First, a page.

Brian was looking for George, George was looking for Butch, Butch was looking for Richard so he could introduce him to George, and Richard, well, he was the little guy trying to pick his way through the crowd that had engulfed the winner's circle at Aqueduct.
In the pleasant pandemonium that descended on the circle after Saturday's running of the 1‚⅛-mile, $296,500 Wood Memorial, obviously the only one who knew where he was and where he was going was Eternal Prince, the smashing winner of the race, who had come and gone and was now looking for a warm mash dinner and a place to go to sleep.
"Where's George?" cried Brian Hurst, the majority owner of the colt who had just become a favorite for the Kentucky Derby. Hurst was trying to organize the group for a winner's-circle photo.
"There's George!" someone yelled. Sure enough, threading his way through the crowd was George Steinbrenner III, the principal owner of the New York Yankees and the new 37½% owner of Eternal Prince. "Come on, George, get in here!" Hurst said.
April 28, 1985
"Where's Butch?" said George. Butch is John (Butch) Lenzini, Eternal Prince's trainer. "Oh, there he is," said George. "He's over there hugging somebody. Butch is the only one who should be taking credit for this horse."
Finally, up walked Butch, looking around for Richard Migliore, Eternal Prince's jockey. Finding him, Butch said, "Richard, have you met George yet?" Richard and George shook hands.
At one point as he was being photographed, Hurst shouted, "We're going to be right here having our picture taken in Kentucky, too!"
That could happen. Under a superb ride by the 21-year-old Migliore, who sailed the colt to the lead at the start and then snugged him through a very slow first half mile in 48 seconds, Eternal Prince stole the Wood early. He ended up winning by 2¾ lengths over the stretch-running Florida Derby winner, the favored Proud Truth, with the much-ballyhooed winner of the Everglades Stakes, Rhoman Rule, trailing in third.
"The first half killed us," said John Veitch, the trainer of Proud Truth, who was seven lengths behind Eternal Prince at the half. "You can't give away that many lengths when the leader is running the first half in 48 seconds."
That slow early pace on an off track, in fact, transformed the Wood from the definitive Kentucky Derby prep it was supposed to be into a race that only muddied further-an already obscure Derby picture. The one truly emphatic Kentucky Derby performance on Saturday may have occurred in the Arkansas Derby at Oaklawn. There, Eugene Klein's Tank's Prospect, who had run a dismal last in the Santa Anita Derby for trainer D. Wayne Lukas while suffering a minor respiratory problem, returned to form to win by six and a half lengths and become a horse to beat at Churchill Downs.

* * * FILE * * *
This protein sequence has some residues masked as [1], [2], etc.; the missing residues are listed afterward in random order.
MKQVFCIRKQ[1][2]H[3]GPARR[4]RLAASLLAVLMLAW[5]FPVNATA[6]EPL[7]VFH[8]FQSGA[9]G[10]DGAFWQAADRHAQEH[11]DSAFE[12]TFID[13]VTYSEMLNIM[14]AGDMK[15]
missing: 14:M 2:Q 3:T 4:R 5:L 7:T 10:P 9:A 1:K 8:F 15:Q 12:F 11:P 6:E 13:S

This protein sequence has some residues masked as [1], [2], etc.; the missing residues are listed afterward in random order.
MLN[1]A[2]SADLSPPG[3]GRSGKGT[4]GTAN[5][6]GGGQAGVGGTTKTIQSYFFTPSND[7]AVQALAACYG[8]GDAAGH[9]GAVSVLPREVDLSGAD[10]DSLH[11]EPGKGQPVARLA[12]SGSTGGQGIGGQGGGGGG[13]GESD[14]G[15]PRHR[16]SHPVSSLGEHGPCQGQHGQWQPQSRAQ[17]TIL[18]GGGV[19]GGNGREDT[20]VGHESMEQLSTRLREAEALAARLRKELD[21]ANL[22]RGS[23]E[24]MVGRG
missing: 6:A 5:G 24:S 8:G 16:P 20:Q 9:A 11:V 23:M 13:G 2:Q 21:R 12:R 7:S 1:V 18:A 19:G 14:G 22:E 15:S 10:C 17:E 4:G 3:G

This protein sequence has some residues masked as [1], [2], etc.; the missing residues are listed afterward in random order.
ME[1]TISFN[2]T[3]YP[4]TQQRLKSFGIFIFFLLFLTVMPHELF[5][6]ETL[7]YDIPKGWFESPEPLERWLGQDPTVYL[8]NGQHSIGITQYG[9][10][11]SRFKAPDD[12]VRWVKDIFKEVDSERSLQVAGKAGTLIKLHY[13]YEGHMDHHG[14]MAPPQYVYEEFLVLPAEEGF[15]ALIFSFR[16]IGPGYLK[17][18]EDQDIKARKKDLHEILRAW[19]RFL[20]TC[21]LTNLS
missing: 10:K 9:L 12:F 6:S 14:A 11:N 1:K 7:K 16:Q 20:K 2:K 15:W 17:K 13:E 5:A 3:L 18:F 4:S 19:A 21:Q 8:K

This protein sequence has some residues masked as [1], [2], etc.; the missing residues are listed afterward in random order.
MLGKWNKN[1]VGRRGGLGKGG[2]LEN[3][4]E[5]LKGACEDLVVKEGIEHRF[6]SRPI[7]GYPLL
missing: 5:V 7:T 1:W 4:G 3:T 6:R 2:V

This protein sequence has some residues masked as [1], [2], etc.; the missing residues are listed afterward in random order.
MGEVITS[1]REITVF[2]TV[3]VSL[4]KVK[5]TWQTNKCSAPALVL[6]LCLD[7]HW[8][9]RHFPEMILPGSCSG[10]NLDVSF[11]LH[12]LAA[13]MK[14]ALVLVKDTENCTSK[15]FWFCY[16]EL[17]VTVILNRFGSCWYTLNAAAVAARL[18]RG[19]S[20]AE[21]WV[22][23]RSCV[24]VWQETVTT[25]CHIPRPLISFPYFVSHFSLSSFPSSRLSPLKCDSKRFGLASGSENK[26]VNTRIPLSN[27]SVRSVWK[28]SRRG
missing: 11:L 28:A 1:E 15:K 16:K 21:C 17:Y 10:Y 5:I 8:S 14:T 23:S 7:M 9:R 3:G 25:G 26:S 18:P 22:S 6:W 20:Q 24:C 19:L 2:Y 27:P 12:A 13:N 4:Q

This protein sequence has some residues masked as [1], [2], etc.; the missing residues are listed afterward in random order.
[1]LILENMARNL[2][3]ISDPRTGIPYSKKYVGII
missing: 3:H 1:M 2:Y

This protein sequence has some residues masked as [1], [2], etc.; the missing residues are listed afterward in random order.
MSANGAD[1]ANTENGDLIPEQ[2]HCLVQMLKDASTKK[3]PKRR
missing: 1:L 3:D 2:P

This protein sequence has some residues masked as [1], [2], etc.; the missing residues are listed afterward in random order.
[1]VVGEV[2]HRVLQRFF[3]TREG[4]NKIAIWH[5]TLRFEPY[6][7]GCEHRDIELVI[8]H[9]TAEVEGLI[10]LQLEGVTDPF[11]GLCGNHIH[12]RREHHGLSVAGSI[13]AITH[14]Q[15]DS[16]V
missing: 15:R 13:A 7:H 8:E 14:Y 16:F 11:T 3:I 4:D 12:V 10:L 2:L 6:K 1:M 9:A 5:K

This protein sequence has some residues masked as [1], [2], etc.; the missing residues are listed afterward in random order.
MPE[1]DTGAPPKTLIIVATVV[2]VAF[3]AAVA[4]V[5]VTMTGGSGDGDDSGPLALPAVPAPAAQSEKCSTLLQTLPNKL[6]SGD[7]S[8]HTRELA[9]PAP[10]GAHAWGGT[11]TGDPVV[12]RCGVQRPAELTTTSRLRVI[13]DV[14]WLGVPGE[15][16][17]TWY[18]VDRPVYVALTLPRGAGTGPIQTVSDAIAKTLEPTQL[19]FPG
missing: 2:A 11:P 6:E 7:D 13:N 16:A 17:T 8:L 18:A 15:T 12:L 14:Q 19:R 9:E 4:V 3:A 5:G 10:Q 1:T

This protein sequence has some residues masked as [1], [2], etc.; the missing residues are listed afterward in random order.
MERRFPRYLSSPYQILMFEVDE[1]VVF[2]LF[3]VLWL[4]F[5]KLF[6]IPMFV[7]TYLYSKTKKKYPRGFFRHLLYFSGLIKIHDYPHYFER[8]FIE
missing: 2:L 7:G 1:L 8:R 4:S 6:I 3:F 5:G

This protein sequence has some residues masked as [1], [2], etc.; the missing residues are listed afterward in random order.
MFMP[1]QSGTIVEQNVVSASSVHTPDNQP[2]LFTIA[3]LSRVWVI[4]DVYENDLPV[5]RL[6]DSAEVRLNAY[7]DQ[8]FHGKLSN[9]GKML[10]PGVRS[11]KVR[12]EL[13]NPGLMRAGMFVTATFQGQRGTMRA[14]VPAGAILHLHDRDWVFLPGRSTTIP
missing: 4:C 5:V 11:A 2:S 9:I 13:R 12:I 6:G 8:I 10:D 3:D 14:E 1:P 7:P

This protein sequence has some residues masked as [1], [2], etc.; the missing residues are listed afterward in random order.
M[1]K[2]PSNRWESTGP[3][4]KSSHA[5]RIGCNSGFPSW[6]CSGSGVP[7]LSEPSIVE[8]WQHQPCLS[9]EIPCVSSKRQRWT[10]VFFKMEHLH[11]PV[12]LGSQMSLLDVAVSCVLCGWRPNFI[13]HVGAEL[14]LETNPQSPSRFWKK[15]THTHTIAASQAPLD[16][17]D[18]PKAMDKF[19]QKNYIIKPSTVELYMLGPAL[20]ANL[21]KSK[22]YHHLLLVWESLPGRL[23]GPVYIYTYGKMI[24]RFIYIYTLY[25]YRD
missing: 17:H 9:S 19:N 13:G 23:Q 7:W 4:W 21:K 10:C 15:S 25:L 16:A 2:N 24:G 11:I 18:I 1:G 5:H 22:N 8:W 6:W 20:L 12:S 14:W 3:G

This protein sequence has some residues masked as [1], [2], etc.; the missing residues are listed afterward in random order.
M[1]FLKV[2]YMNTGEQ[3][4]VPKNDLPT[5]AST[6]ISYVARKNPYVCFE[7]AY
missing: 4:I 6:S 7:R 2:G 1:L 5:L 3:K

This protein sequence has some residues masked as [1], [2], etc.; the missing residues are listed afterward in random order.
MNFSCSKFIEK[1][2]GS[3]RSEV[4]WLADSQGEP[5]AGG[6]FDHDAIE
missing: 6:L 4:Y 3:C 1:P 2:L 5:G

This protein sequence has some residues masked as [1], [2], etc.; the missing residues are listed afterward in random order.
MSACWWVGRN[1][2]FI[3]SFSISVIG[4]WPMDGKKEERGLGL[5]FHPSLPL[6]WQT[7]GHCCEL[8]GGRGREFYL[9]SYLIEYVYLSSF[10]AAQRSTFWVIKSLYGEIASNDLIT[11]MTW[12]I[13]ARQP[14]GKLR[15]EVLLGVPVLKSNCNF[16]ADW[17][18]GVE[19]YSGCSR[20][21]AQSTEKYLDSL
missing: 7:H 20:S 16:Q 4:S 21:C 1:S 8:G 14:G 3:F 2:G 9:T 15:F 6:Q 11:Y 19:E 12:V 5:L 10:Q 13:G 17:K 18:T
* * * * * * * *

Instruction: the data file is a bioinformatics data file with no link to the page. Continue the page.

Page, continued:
But the Wood clearly established Eternal Prince as this year's most solid and most dangerous front-runner among Derby 3-year-olds, confirming the value of the painful but useful lesson that Lenzini learned in the seven-furlong Bay Shore Stakes at Aqueduct on March 23. For that race, Lenzini instructed Migliore to take the colt off the pace. "We tried to rate him," Butch said. "We tried to make him relax, and he didn't like it." Eternal Prince placed sixth, beaten 8½ lengths by Pancho Villa.
Before the one-mile Gotham Stakes at Aqueduct on April 6, Lenzini told Migliore to let the colt roll, and the son of Majestic Prince, the winner of the 1969 Kentucky Derby and Preakness Stakes, fairly blazed through the fastest Gotham fractions since Secretariat won the race on his way to the Triple Crown in 1973. The numbers were electric: half a mile in :44⅕ six furlongs in 1:08[2/5]! That left the six other Gotham starters sucking air as Eternal Prince won laughing by five. "Not many horses can run that fast and last, and he did," Lenzini said.
The Gotham not only earned the colt a shot at the Wood but also found him a new part owner in Steinbrenner, the shipbuilding Yankee boss who triples as a gentleman farmer and breeder in Florida. In January 1984, Hurst, a Richmond automobile wholesaler, purchased the 2-year-old Eternal Prince from Steinbrenner for $17,500 at a Hialeah sale. Steinbrenner had been among the first to lay eyes on the colt. "I saw him born," he says. "I'm at the farm a lot during foaling season. I used to see him outside in the paddock. My son Hank bred him and raised him."
Steinbrenner was at Garden State Park on the night of April 6, surrounded by his entourage. He had lost track of the colt after the sale and had no idea what had become of him. "Who the hell is this Eternal Prince?" he asked. Fearful of telling him, no one said a word. "All my people were sitting there," Steinbrenner says. "One guy finally said, 'Are you pulling my leg? You don't know about this horse?' I said, 'No. Why?' He said, 'You bred him.' "
Steinbrenner was stunned. "I bred him?" he said. There it was, right in the Daily Racing Form: "Bred by Kinsman Stud Farm."
Steinbrenner phoned Hurst and said, "I want to get back in on this horse." So Hurst let him back in for a sum reportedly around $750,000 for his 37½%. How does it feel, Steinbrenner was asked, to sell a horse for $17,500 and a year later buy a minority interest in him for a bundle? "It's the free enterprise system," George said.
Eternal Prince had the Wood field at his mercy, and the only question was how well he would handle a track that was drying out from a rain. He did just fine. The Wood undoubtedly did loads for Rhoman Rule, who did not like the going but obviously needed the race after a 35-day layoff. Proud Truth ran well, as usual, though he did indeed suffer from the slow early pace. He'll join Eternal Prince and Rhoman Rule at Louisville.
"This is easy, eh?" Hurst said in the winner's circle. In New York, perhaps so. But going that mile and a quarter at Churchill Downs never is.